Report: Mets Weren't Willing to Offer George Springer Contract Exceeding $120M

Blake SchusterSenior Analyst IIJanuary 21, 2021

File-This Oct 16, 2020, file photo shows Houston Astros George Springer reacts after scoring on a single by Jose Altuve against the Tampa Bay Rays during the fifth inning in Game 6 of a baseball American League Championship Series in San Diego. Springer, New York Yankees second baseman DJ LeMahieu and Philadelphia catcher J.T. Realmuto were among just six free agents who received $18.9 million qualifying offers on Sunday, Nov. 1, 2020, from their former teams. Three right-handed pitchers also received the offers, Cincinnati’s Trevor Bauer, the New York Mets’ Marcus Stroman, and San Francisco's Kevin Gausman. (AP Photo/Gregory Bull, File)
Gregory Bull/Associated Press

The New York Mets were unwilling to offer outfielder George Springer more than $120 million before the former Houston Astros star agreed to a deal with the Toronto Blue Jays for six years, $150 million on Tuesday.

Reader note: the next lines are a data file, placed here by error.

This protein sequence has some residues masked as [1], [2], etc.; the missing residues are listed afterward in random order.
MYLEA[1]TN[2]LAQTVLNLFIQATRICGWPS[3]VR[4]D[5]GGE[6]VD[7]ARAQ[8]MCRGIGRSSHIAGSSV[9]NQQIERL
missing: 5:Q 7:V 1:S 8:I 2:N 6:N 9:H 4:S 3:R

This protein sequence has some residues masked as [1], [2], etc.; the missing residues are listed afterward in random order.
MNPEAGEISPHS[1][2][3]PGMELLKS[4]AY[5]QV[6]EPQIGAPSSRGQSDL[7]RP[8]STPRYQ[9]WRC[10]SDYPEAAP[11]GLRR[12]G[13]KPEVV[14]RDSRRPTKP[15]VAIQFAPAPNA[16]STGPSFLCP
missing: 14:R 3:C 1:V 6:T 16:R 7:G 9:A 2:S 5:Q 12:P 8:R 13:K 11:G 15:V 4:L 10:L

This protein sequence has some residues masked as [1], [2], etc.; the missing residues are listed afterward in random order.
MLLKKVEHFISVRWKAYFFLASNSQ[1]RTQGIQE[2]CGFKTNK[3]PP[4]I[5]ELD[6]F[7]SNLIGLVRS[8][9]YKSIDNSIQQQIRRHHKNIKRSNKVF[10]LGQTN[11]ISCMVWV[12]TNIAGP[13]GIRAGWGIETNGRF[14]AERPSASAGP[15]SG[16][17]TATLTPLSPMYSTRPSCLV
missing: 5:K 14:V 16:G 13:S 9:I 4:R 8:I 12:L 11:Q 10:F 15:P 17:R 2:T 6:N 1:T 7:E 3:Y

According to Joel Sherman of the New York Post, the team previously let Springer's camp know the club wouldn't exceed that limit in their negotiations.

"If the Mets had matched that—added $5 million annually to their bid," Sherman reported, "they believe they stood a strong chance of landing the star center fielder, helped by the lure of proximity to Springer's Connecticut roots."

Arguably the top position player on the free-agent market, Springer has been a revelation since coming up with the Astros. The Connecticut native slashed .278/.364/.515 over the last four years with 109 home runs and 284 RBI.

He's been especially valuable at the top of the order in Houston, where he became known for hitting leadoff home runs.

The three-time All-Star who's earned a share of MVP votes in recent years looked like a perfect fit for the Mets' outfield until the Blue Jays upped their offer.

Sherman noted multiple factors that precluded New York from going over its self-imposed limit. The ability to re-sign Michael Conforto, the uncertainty of the National League retaining the designated hitter and a desire to spread out team spending over multiple players were all reportedly weighed during talks with Springer's team.

Ultimately, the Mets stuck to their original budget. That's left the team looking for new ways to fill an immediate need in the outfield.

Marcell Ozuna, Jay Bruce and Jackie Bradley Jr. are among the best available, but whether any of them fit into New York's price range remains to be seen.